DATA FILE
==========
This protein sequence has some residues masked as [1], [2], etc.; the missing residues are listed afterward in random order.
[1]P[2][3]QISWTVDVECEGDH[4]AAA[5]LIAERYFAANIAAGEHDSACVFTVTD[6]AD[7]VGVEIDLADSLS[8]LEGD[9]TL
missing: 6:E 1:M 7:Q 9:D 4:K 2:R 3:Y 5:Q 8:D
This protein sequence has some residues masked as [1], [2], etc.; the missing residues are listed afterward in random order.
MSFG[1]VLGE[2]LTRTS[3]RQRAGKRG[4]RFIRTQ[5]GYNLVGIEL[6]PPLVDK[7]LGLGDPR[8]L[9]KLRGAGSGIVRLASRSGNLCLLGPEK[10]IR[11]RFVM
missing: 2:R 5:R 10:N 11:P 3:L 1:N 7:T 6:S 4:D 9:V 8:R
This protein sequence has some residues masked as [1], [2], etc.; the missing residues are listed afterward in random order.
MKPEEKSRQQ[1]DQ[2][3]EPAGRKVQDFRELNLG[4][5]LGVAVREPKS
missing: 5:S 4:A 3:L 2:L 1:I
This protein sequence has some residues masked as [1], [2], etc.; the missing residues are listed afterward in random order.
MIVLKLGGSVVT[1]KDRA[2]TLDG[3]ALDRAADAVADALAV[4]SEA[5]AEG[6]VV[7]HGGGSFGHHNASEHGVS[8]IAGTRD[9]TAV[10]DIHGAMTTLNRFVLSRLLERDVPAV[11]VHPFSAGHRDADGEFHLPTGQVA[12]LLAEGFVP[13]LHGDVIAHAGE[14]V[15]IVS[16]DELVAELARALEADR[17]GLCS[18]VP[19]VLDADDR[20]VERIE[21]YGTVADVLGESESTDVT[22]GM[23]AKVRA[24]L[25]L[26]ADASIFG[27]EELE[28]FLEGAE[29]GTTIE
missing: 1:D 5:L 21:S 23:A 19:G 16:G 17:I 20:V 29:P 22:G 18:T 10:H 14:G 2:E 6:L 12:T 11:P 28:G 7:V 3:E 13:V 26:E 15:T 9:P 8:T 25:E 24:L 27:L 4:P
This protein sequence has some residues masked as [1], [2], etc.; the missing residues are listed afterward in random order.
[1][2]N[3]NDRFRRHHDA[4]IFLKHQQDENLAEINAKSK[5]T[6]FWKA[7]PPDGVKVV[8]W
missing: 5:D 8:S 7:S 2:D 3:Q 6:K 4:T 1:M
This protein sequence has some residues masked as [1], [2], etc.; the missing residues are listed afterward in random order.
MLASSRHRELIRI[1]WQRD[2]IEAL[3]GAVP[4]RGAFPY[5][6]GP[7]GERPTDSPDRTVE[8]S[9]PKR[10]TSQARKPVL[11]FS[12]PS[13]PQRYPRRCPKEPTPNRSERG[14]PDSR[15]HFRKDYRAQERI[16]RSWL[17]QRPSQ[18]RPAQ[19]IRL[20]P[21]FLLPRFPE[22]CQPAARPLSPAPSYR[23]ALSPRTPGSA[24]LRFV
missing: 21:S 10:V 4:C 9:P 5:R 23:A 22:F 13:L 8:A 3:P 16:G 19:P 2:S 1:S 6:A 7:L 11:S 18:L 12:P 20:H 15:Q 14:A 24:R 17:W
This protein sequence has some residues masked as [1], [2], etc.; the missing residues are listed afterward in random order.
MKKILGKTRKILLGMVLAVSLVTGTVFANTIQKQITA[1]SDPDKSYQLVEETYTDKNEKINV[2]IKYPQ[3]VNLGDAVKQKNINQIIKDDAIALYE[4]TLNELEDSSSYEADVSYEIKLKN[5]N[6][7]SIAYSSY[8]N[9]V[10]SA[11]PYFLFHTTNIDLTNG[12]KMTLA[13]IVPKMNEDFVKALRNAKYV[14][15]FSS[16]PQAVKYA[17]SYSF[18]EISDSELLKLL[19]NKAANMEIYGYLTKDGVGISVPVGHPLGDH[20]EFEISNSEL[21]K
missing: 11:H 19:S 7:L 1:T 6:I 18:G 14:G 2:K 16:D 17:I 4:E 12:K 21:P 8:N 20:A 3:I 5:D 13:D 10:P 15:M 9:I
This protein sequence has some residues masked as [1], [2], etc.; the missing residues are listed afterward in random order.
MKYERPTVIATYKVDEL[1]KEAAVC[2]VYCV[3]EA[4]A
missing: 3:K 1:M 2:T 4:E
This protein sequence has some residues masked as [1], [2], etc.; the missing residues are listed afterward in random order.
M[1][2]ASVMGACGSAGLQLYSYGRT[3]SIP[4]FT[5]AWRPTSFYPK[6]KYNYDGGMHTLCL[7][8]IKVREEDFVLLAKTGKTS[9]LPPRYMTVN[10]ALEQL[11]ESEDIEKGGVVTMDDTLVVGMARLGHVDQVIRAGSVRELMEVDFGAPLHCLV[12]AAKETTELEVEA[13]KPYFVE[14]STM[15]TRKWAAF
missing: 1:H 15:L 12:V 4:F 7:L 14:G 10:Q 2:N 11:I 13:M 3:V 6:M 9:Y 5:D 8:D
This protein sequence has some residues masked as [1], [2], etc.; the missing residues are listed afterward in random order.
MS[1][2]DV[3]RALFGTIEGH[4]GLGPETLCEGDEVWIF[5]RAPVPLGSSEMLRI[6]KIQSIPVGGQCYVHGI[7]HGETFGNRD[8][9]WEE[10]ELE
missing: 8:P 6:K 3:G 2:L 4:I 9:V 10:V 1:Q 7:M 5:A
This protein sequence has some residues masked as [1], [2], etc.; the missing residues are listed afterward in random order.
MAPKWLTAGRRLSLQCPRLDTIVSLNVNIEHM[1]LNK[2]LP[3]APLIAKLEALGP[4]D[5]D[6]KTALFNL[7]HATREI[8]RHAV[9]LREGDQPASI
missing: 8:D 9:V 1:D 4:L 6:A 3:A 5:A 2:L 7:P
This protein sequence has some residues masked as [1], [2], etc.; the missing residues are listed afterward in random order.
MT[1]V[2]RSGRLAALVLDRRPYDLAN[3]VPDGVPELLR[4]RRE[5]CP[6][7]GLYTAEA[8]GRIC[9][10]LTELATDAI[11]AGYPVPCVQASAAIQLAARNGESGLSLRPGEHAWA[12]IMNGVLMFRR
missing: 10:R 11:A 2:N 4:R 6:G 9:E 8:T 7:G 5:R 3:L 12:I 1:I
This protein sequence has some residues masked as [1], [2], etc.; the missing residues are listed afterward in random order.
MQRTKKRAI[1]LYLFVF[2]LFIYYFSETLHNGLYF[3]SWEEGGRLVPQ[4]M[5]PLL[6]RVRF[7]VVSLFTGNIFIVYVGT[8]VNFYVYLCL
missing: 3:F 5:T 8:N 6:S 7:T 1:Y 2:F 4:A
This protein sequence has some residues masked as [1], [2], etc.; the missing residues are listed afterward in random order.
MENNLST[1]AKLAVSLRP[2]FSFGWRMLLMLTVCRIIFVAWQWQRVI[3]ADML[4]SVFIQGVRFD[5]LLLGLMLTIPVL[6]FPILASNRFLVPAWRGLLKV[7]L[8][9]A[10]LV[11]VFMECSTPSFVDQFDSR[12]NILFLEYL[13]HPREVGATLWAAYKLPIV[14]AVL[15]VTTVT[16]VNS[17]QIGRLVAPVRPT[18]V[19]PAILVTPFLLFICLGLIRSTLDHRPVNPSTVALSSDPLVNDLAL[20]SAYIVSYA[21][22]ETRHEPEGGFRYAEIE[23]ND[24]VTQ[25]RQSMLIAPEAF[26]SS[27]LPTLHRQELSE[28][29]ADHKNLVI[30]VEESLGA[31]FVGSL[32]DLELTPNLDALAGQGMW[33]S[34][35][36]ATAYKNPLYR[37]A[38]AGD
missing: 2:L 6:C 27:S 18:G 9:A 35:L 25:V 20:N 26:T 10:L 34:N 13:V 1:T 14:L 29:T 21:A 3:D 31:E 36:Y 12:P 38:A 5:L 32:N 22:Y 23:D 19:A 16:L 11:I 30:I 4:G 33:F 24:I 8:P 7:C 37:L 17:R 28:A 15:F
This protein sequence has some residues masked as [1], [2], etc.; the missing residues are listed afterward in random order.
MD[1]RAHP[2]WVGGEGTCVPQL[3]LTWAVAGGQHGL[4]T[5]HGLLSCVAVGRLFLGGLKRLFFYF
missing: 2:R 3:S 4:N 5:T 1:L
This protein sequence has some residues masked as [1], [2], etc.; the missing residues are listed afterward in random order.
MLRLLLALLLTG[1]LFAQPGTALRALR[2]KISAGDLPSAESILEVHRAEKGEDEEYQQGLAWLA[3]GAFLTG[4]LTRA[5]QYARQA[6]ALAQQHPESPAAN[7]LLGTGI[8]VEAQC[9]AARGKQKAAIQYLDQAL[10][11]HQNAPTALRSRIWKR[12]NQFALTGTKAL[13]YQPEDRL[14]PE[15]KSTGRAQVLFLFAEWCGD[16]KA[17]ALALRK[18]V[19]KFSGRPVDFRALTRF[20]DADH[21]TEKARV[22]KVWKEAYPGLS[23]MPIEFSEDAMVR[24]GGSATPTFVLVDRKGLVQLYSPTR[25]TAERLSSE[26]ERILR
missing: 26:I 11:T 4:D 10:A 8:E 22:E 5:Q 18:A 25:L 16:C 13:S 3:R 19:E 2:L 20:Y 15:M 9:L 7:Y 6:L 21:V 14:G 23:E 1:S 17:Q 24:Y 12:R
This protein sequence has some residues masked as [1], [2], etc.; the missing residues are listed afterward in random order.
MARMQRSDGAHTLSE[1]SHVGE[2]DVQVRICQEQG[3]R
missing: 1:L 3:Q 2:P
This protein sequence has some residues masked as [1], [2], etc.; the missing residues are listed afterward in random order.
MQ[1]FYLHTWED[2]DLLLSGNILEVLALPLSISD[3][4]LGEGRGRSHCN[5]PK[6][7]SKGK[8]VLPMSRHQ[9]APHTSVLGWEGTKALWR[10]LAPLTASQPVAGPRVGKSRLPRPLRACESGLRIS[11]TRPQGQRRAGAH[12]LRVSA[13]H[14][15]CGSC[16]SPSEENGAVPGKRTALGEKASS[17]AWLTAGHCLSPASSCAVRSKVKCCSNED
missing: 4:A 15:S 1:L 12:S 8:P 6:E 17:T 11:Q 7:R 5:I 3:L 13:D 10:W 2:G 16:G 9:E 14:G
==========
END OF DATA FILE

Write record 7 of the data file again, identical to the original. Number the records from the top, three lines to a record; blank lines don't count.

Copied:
This protein sequence has some residues masked as [1], [2], etc.; the missing residues are listed afterward in random order.
MKKILGKTRKILLGMVLAVSLVTGTVFANTIQKQITA[1]SDPDKSYQLVEETYTDKNEKINV[2]IKYPQ[3]VNLGDAVKQKNINQIIKDDAIALYE[4]TLNELEDSSSYEADVSYEIKLKN[5]N[6][7]SIAYSSY[8]N[9]V[10]SA[11]PYFLFHTTNIDLTNG[12]KMTLA[13]IVPKMNEDFVKALRNAKYV[14][15]FSS[16]PQAVKYA[17]SYSF[18]EISDSELLKLL[19]NKAANMEIYGYLTKDGVGISVPVGHPLGDH[20]EFEISNSEL[21]K
missing: 11:H 19:S 7:L 1:T 6:I 18:G 14:G 2:K 16:D 17:I 4:E 12:K 21:P 8:N 20:A 3:I 5:D 13:D 10:P 15:M 9:I